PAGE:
But the greenhouse gases from food production are a concern and one proposed solution by a group of economists in Sweden is to increase taxes on meat and milk (but not fruit and vegetables, far bigger industrial polluters than meat and dairy, which will make the vegetarians happy), meaning poor people will be able to afford less and farmers will make less.
Because these are economists their logic is simple; taxes of €60/ton CO2eq on meat and milk could reduce greenhouse gas emissions from European agriculture by around seven percent. As I have done in the past, the daisy chain of these spurious percentage numbers usually leads to someone claiming it and a flawed model behind the results but people wanting to believe it and so they shelve their skepticism.
Even more speculative, they assert that if the dairy and meat farmers then convert their land to bio-energy production, the decrease in emissions can be six times greater, though where they got that number is a question since no bio-energy is carbon neutral yet. Perhaps, like the 'gallon of gas per pound of beef' claim by one vegetarian and '140 Liters Of Water In My Cup Of Coffee' claim by a 'virtual' water advocate, the numbers are made up but because they have an air of truthiness to other believers, it gets repeated and data mapped to those beliefs.
In the article, these economists state that reduced meat, milk and egg consumption will significantly lower emissions of methane and nitrous oxide, which is absolutely true, since methane has 23X the effect of CO2 on warming and nitrous oxide, while only 9% of total greenhouse gas emissions, has 300X more global warming potential than carbon dioxide.
Any physicist or botanist knows their logic is flawed. If methane is the big problem it is plants causing it more than cows that
And that is what they are doing - actual emissions from the meat industry are impossible to measure so they instead want to try and make social engineering look scientific; 'changing' food habits, which again means people with less money, are where they want to focus. Despite a complete inability to measure greenhouse gas emissions from the meat industry, which they concede, the researchers cite as fact that if beef is replaced with beans the reduction is 99 percent.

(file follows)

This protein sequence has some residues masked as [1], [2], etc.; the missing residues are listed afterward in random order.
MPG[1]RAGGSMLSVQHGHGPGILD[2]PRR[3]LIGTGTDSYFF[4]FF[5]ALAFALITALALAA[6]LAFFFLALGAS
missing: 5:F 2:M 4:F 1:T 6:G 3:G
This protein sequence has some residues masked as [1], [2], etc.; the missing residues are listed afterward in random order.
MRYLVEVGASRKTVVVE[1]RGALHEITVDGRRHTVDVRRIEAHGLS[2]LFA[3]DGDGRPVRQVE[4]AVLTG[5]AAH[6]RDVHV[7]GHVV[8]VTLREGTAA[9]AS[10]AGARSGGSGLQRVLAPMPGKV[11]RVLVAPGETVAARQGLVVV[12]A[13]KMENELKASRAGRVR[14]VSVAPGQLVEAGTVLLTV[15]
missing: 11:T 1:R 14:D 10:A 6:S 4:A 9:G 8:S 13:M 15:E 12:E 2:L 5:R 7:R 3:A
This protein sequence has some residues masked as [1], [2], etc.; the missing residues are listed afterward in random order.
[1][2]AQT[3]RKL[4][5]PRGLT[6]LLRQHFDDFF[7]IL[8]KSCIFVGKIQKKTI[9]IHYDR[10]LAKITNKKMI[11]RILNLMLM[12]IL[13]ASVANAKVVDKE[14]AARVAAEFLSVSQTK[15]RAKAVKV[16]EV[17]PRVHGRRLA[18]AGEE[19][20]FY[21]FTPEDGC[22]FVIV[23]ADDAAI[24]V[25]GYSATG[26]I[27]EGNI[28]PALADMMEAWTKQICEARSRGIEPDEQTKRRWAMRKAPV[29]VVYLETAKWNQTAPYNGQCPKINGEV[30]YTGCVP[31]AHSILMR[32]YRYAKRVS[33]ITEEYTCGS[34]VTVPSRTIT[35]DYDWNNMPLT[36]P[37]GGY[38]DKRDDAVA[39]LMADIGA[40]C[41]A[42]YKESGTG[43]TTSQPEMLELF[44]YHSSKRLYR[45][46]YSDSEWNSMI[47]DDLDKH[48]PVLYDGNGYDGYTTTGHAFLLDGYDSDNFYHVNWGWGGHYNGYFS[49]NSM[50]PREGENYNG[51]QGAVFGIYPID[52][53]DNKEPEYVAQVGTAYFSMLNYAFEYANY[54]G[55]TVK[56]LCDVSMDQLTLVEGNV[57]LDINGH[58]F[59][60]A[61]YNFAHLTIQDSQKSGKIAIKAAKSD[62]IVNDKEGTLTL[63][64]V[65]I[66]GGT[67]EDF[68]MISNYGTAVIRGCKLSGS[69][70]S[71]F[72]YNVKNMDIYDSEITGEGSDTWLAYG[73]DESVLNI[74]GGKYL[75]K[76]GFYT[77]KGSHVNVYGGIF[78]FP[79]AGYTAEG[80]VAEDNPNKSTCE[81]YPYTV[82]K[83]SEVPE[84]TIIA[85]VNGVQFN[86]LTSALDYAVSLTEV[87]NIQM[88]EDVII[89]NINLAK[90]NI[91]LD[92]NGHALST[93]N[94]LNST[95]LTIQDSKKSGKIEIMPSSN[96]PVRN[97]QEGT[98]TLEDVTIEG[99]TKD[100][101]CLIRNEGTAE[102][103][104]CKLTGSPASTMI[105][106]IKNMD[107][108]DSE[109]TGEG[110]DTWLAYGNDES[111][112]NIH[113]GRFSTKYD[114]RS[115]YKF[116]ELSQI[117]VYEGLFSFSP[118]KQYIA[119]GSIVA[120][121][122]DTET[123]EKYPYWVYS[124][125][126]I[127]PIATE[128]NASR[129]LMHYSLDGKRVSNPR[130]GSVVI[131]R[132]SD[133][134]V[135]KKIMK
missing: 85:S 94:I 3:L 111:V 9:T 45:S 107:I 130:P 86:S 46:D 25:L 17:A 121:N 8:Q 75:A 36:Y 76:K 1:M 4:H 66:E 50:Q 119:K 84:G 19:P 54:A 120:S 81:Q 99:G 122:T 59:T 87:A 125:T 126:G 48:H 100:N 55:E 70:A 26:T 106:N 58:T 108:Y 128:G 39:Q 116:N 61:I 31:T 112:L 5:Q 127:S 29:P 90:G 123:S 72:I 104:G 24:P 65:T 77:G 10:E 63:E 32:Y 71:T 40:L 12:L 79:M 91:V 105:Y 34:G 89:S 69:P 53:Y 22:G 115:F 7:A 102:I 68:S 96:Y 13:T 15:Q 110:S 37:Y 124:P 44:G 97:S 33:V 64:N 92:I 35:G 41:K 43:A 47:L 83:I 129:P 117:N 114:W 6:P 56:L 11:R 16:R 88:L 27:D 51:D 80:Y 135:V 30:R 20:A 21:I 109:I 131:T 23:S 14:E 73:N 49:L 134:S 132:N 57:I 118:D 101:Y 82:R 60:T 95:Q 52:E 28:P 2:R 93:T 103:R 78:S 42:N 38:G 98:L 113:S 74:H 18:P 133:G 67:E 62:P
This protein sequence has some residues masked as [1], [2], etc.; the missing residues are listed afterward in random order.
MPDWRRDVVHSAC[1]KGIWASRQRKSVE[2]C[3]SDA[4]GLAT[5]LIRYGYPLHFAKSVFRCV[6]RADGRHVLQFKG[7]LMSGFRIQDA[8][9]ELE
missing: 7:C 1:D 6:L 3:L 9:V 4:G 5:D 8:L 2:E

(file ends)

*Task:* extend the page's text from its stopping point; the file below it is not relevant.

"A tax on the emissions from food production would normally be preferable. But as this is virtually impossible in practice, and the effects of switching away from meat and milk are so great, we show that it can be far more effective to apply the tax directly to the meat and milk consumption," says Stefan Wirsenius, co-author of the paper and a researcher in the Department of Energy and Environment at Chalmers University of Technology.
Beef would be taxed higher under their proposal while chicken and pork would be taxed lower as their emissions are lower. Non-flesh farming would be taxed nothing.
The fact remains that more taxes are a regressive solution to a problem better solved by science. Given the chronic fixation on mitigation and rationing that advocates of this approach have, we must conclude that there would be no society at all if they ran things in the ancient world; in the ancient world, when hunting got sparse, economists would have argued for taxes on hunting. Ancient scientists invented agriculture and learned how to domesticate livestock instead.
Engineering cows that burp less, and better energy sources, is the solution to greenhouse gases, not making poor people tread water by having their taxes for a decent dinner go up as their income does.
Citation: Stefan Wirsenius, Fredrik Hedenus, Kristina Mohlin, 'Greenhouse gas taxes on animal food products: Rationale, tax scheme and climate mitigation effects', Climatic Change